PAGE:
I arrived at the venue at 4:55.  At first their was some confusion with the restaurant “Are you the DJ?” they asked “No, I’m the comedian.”  I responded, which was met with a skeptical look.  After about a minute of this a young lady approached me and told me that I was in fact in the right place and that her mother set up the function and she would be arriving in just a couple of minutes.  Ok… I’m alright.  At first I thought I was in the wrong place and was going to miss the gig.  Once I knew I was in the right place my heart rate lowered and I was able to relax and just get the equipment from my car.  I brought my own sound equipment because since the show was to take place in a private room of a restaurant I wasn’t sure if they would have a decent sound system.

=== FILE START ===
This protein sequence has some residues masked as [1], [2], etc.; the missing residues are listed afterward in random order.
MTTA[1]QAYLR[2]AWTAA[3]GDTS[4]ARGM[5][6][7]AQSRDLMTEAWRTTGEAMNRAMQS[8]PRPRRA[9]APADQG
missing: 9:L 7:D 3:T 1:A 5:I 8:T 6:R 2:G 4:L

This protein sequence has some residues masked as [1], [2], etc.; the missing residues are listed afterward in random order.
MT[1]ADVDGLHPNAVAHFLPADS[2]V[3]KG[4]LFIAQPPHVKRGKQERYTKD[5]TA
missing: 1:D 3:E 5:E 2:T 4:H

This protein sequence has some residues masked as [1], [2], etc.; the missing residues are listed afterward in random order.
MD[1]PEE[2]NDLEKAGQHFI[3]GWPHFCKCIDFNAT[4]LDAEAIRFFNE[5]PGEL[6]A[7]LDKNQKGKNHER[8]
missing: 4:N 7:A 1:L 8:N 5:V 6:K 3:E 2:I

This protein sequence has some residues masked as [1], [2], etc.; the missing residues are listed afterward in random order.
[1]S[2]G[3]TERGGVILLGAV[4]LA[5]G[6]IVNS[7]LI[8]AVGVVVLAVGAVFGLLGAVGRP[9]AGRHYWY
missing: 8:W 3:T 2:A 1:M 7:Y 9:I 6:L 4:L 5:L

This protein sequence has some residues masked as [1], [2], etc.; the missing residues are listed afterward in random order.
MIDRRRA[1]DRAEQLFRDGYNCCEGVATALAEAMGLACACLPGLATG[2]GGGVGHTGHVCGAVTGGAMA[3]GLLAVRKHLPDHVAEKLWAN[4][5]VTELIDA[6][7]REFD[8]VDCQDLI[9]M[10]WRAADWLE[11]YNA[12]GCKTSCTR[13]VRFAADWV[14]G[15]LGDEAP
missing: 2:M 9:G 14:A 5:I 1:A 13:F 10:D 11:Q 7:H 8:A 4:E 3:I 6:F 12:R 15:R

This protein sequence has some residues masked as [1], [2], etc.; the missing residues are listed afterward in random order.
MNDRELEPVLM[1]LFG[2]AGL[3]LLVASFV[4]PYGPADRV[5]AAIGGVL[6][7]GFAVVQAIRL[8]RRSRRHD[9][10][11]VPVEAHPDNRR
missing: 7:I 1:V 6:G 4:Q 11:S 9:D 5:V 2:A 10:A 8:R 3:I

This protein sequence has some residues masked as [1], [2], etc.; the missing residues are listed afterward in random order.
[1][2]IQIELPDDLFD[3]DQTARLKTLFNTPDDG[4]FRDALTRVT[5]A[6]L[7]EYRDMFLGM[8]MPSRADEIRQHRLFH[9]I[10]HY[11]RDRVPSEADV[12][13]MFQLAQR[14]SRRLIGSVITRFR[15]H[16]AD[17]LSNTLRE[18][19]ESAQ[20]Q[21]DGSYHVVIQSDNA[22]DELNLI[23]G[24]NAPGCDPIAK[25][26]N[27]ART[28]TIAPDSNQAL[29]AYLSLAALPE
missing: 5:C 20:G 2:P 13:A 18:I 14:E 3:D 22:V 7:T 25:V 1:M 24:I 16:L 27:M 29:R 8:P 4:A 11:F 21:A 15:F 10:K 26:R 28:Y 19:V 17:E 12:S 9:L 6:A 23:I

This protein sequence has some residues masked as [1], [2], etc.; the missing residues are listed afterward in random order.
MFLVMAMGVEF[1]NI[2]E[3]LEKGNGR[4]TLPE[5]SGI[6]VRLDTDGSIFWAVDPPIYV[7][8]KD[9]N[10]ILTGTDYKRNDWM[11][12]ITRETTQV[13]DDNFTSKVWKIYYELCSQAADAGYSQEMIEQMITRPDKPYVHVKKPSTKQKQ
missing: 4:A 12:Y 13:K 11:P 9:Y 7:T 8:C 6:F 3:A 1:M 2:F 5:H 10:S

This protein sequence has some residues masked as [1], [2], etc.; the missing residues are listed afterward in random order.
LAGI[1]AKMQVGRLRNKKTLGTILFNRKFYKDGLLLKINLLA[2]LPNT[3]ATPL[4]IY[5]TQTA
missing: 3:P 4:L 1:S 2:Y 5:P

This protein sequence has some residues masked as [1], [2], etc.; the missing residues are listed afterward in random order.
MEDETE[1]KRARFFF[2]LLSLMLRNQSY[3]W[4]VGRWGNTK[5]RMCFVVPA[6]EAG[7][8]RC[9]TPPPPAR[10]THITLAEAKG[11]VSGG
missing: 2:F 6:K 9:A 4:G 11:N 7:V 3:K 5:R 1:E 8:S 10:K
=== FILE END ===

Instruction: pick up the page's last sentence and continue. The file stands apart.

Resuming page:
After a few minutes the person from the emails arrived.  Trina was just as nice in person and so great to work with and actually pretty funny herself.  She admitted to me before the show that she had hired me without even watching the video clip that I keep posted on-line for potential bookings.  Then realized she might have made a mistake and watched the video to see if I was any good.  After which she admitted to being quite relieved that I was really funny.  Phew… I wiped the sweat from my brow as well.

Next step is setting up the audio.  The restaurant offered to let me use their equipment but after a thorough sound check I decided I’d rather set up my own stuff.  The restaurant had a wireless mic and the top seemed to be loose and about to fall off.  I’ve never had a good experience using a wireless mic, something always goes wrong and it’s usually that the batteries die in the middle of a show.  Also the speaker they had couldn’t kick out much volume and every word uttered into the microphone was followed by about 10 seconds of echo.  Just to be clear I’m not blaming the restaurant or people that booked the show for this, I was more than happy to use my own sound system.  Also, I think whenever possible comedians should plan accordingly for this sort of thing.